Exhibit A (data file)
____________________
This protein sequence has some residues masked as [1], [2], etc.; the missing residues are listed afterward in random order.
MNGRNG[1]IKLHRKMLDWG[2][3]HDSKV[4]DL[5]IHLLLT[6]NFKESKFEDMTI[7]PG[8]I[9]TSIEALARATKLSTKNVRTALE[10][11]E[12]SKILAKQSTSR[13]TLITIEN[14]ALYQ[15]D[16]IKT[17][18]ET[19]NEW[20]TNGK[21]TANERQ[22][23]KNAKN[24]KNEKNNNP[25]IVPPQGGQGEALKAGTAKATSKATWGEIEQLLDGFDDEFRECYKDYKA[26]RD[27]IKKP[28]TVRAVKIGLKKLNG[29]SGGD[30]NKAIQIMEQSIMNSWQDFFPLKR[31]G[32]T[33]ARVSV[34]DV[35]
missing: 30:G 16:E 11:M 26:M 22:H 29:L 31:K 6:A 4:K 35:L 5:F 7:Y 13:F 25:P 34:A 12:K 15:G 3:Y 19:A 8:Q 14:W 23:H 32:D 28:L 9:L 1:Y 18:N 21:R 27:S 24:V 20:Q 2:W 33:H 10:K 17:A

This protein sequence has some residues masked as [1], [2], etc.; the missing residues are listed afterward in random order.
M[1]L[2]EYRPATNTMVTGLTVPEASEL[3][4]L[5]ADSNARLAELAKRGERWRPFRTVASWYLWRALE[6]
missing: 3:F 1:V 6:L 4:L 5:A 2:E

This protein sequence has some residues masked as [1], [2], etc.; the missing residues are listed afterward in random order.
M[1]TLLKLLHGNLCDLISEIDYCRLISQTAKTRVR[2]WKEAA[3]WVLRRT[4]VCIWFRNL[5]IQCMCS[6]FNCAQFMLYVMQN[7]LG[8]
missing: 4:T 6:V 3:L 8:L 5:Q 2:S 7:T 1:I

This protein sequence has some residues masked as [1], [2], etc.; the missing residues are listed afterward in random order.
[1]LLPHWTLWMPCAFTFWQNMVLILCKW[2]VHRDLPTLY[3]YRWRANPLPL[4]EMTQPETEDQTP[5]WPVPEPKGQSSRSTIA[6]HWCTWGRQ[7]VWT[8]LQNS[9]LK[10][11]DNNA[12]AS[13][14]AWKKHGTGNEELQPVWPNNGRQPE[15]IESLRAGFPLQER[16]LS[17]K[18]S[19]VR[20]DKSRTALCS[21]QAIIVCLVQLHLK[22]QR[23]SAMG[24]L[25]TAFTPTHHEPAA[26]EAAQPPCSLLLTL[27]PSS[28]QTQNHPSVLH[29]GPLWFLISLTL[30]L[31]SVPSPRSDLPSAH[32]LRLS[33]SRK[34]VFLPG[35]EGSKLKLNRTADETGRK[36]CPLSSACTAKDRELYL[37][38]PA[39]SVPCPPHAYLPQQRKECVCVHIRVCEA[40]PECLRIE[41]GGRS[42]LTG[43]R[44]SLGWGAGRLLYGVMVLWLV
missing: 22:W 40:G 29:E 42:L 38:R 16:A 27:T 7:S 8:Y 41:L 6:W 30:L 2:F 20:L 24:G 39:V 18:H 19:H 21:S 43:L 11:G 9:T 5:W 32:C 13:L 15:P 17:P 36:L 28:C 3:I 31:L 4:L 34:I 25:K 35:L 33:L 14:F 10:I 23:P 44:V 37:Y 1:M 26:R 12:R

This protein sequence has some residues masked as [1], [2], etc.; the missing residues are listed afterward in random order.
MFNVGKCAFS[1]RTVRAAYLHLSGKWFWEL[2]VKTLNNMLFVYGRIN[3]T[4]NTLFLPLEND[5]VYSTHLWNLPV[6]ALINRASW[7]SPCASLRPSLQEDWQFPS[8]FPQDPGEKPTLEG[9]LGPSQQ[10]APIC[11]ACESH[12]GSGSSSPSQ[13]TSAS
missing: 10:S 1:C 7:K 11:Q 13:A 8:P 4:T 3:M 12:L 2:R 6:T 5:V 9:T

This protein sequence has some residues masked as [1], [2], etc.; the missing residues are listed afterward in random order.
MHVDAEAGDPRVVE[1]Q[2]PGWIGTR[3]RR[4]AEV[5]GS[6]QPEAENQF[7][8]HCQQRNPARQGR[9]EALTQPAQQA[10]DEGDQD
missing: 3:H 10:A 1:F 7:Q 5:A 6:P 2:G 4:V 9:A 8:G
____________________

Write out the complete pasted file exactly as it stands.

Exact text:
This protein sequence has some residues masked as [1], [2], etc.; the missing residues are listed afterward in random order.
MNGRNG[1]IKLHRKMLDWG[2][3]HDSKV[4]DL[5]IHLLLT[6]NFKESKFEDMTI[7]PG[8]I[9]TSIEALARATKLSTKNVRTALE[10][11]E[12]SKILAKQSTSR[13]TLITIEN[14]ALYQ[15]D[16]IKT[17][18]ET[19]NEW[20]TNGK[21]TANERQ[22][23]KNAKN[24]KNEKNNNP[25]IVPPQGGQGEALKAGTAKATSKATWGEIEQLLDGFDDEFRECYKDYKA[26]RD[27]IKKP[28]TVRAVKIGLKKLNG[29]SGGD[30]NKAIQIMEQSIMNSWQDFFPLKR[31]G[32]T[33]ARVSV[34]DV[35]
missing: 30:G 16:E 11:M 26:M 22:H 29:L 31:K 6:A 4:K 35:L 5:F 7:Y 13:F 25:P 34:A 12:K 15:G 3:Y 19:A 8:Q 14:W 23:H 32:D 28:L 9:L 1:Y 18:N 21:R 27:S 24:V 20:Q 2:W 33:H 10:K 17:A

This protein sequence has some residues masked as [1], [2], etc.; the missing residues are listed afterward in random order.
M[1]L[2]EYRPATNTMVTGLTVPEASEL[3][4]L[5]ADSNARLAELAKRGERWRPFRTVASWYLWRALE[6]
missing: 3:F 1:V 6:L 4:L 5:A 2:E

This protein sequence has some residues masked as [1], [2], etc.; the missing residues are listed afterward in random order.
M[1]TLLKLLHGNLCDLISEIDYCRLISQTAKTRVR[2]WKEAA[3]WVLRRT[4]VCIWFRNL[5]IQCMCS[6]FNCAQFMLYVMQN[7]LG[8]
missing: 4:T 6:V 3:L 8:L 5:Q 2:S 7:T 1:I

This protein sequence has some residues masked as [1], [2], etc.; the missing residues are listed afterward in random order.
[1]LLPHWTLWMPCAFTFWQNMVLILCKW[2]VHRDLPTLY[3]YRWRANPLPL[4]EMTQPETEDQTP[5]WPVPEPKGQSSRSTIA[6]HWCTWGRQ[7]VWT[8]LQNS[9]LK[10][11]DNNA[12]AS[13][14]AWKKHGTGNEELQPVWPNNGRQPE[15]IESLRAGFPLQER[16]LS[17]K[18]S[19]VR[20]DKSRTALCS[21]QAIIVCLVQLHLK[22]QR[23]SAMG[24]L[25]TAFTPTHHEPAA[26]EAAQPPCSLLLTL[27]PSS[28]QTQNHPSVLH[29]GPLWFLISLTL[30]L[31]SVPSPRSDLPSAH[32]LRLS[33]SRK[34]VFLPG[35]EGSKLKLNRTADETGRK[36]CPLSSACTAKDRELYL[37][38]PA[39]SVPCPPHAYLPQQRKECVCVHIRVCEA[40]PECLRIE[41]GGRS[42]LTG[43]R[44]SLGWGAGRLLYGVMVLWLV
missing: 22:W 40:G 29:E 42:L 38:R 16:A 27:T 7:S 8:Y 41:L 6:W 30:L 2:F 20:L 24:G 39:V 18:H 19:H 21:S 43:L 11:G 9:T 5:W 32:C 13:L 15:P 17:P 36:L 28:C 3:I 31:L 4:L 34:I 25:K 35:L 33:L 14:F 10:I 23:P 44:V 37:Y 1:M 26:R 12:R

This protein sequence has some residues masked as [1], [2], etc.; the missing residues are listed afterward in random order.
MFNVGKCAFS[1]RTVRAAYLHLSGKWFWEL[2]VKTLNNMLFVYGRIN[3]T[4]NTLFLPLEND[5]VYSTHLWNLPV[6]ALINRASW[7]SPCASLRPSLQEDWQFPS[8]FPQDPGEKPTLEG[9]LGPSQQ[10]APIC[11]ACESH[12]GSGSSSPSQ[13]TSAS
missing: 10:S 1:C 7:K 11:Q 13:A 8:P 4:T 3:M 12:L 2:R 6:T 5:V 9:T

This protein sequence has some residues masked as [1], [2], etc.; the missing residues are listed afterward in random order.
MHVDAEAGDPRVVE[1]Q[2]PGWIGTR[3]RR[4]AEV[5]GS[6]QPEAENQF[7][8]HCQQRNPARQGR[9]EALTQPAQQA[10]DEGDQD
missing: 3:H 10:A 1:F 7:Q 5:A 6:P 2:G 4:V 9:A 8:G